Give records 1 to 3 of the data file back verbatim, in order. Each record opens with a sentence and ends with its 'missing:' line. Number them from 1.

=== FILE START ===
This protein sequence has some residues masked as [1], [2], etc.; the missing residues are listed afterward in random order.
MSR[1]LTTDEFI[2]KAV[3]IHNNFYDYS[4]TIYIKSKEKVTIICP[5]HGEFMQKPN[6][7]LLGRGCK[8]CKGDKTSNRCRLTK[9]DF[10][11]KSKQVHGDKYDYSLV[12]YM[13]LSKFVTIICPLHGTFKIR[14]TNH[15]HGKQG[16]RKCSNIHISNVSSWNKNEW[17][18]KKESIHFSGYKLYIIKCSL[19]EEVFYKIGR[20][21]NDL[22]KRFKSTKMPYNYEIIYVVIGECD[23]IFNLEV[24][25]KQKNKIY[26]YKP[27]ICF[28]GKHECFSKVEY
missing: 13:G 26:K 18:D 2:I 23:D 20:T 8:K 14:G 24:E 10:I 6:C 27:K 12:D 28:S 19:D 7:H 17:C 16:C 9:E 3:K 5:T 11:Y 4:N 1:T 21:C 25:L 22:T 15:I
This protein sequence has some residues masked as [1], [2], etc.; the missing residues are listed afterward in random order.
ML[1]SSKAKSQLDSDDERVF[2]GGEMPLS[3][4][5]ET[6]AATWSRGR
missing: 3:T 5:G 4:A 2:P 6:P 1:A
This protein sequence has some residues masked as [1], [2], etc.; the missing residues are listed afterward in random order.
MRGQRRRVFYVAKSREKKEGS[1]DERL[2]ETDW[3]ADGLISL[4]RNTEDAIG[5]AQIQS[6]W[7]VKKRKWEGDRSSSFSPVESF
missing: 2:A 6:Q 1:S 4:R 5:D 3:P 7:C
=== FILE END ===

This protein sequence has some residues masked as [1], [2], etc.; the missing residues are listed afterward in random order.
MSR[1]LTTDEFI[2]KAV[3]IHNNFYDYS[4]TIYIKSKEKVTIICP[5]HGEFMQKPN[6][7]LLGRGCK[8]CKGDKTSNRCRLTK[9]DF[10][11]KSKQVHGDKYDYSLV[12]YM[13]LSKFVTIICPLHGTFKIR[14]TNH[15]HGKQG[16]RKCSNIHISNVSSWNKNEW[17][18]KKESIHFSGYKLYIIKCSL[19]EEVFYKIGR[20][21]NDL[22]KRFKSTKMPYNYEIIYVVIGECD[23]IFNLEV[24][25]KQKNKIY[26]YKP[27]ICF[28]GKHECFSKVEY
missing: 13:G 26:K 18:D 2:I 23:D 20:T 8:K 14:G 24:E 10:I 6:C 27:K 12:D 28:S 19:D 7:H 17:C 16:C 9:E 3:K 5:T 11:Y 4:N 1:T 21:C 25:L 22:T 15:I
This protein sequence has some residues masked as [1], [2], etc.; the missing residues are listed afterward in random order.
ML[1]SSKAKSQLDSDDERVF[2]GGEMPLS[3][4][5]ET[6]AATWSRGR
missing: 3:T 5:G 4:A 2:P 6:P 1:A
This protein sequence has some residues masked as [1], [2], etc.; the missing residues are listed afterward in random order.
MRGQRRRVFYVAKSREKKEGS[1]DERL[2]ETDW[3]ADGLISL[4]RNTEDAIG[5]AQIQS[6]W[7]VKKRKWEGDRSSSFSPVESF
missing: 2:A 6:Q 1:S 4:R 5:D 3:P 7:C